A D.C. student exposed to the deadly AIDS virus has been barred by city public school officials from attending classes with other students but is receiving separate instruction at an undisclosed school, officials reported yesterday.
The child does not have acquired immune deficiency syndrome, but has an illness caused by contact with the AIDS virus through "blood products treatment," said city school and health officials. They refused to give the age or sex of the child or further details of the student's illness.
The child's parent reported to school officials that the student had contracted AIDS-Related Complex, which may develop into AIDS, D.C. Commissioner of Public Health Andrew McBride said in an interview. AIDS-Related Complex is caused by the AIDS virus.
"The child's blood test was positive for AIDS-Related Complex," McBride said. "This does not necessarily mean that the child has the virus, only that the child has been exposed to it." About 20 percent of all people with ARC "will go on to contract AIDS," he said.
Like the AIDS virus, the ARC virus is not transmitted through casual contact, he said. Officials said they are sure that there are no students in D.C. schools who have AIDS, but they don't know whether there are other students who have the ARC virus, McBride said.
At a news conference held in response to media reports about the student, School Board President R. David Hall said the student will be kept separate from other students until school and city health officials conduct further tests to determine if the child is likely to transmit the ARC virus to classmates through body tissues or fluids, by biting them, or exposing them to skin lesions.
"It is the right of every student to receive instruction," Hall said. "The student has been receiving instruction in school, but not in class with other students at this time."
AIDS, a fatal disease, destroys its victims' immune system, leaving patients vulnerable to other serious diseases, such as cancer.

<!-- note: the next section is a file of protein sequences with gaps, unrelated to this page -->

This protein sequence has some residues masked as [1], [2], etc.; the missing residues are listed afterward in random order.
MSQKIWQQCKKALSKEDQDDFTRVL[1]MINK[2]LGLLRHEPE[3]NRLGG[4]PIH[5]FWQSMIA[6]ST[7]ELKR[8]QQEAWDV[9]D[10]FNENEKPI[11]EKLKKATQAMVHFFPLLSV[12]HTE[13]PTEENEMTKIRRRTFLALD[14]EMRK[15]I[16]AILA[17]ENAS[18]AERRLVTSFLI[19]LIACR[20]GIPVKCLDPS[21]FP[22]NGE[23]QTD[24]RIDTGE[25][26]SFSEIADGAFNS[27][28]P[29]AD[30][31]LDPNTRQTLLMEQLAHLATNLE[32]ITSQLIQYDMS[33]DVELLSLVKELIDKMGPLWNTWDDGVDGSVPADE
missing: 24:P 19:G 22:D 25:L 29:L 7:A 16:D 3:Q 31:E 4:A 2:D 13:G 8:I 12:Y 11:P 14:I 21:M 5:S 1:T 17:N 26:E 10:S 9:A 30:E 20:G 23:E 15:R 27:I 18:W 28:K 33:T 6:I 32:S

Some school districts in the country have prohibited children with AIDS from attending classes. There is no D.C. school policy for handling children who have AIDS or who have been exposed to the virus, so officials are following many of the guidelines released last month by the federal Centers for Disease Control.
School officials expect to adopt a policy on AIDS children in the next few weeks, Hall said. A school board committee chaired by board member Eugene Kinlow (At Large) is scheduled to take action on a proposed set of rules at a Sept. 18 meeting, Hall said.
The CDC has recommended that school-aged children be allowed to attend school because there is no evidence that they can spread the disease through casual contact. But the center also suggested that cases be examined on an individual basis.
According to the CDC data, nationwide 183 youths under 18 have contracted AIDS. That number is expected to double within a year.
There are no statistics on the number of people who have ARC, CDC reported, but among the reported 12,932 AIDS cases, most victims contracted the disease through sexual intercourse, blood transfusions or by using intravenous drugs.
Hall said officials are sure that "no students attending classes in D.C. schools have AIDS" because doctors who treat AIDS victims are required by law to report such cases to public health officials. When a parent is reported to have AIDS and their children attend public schools, the children are examined and tested by city health officials, McBride said.
The CDC has reported that one child in the District has AIDS. The child is 13 or younger, but does not attend public school, officials said.
Doctors are not required to report ARC cases, McBride said.
"There will be other youngsters who will be identified as having" ARC, however the risk of them spreading it to others is "negligible," McBride said.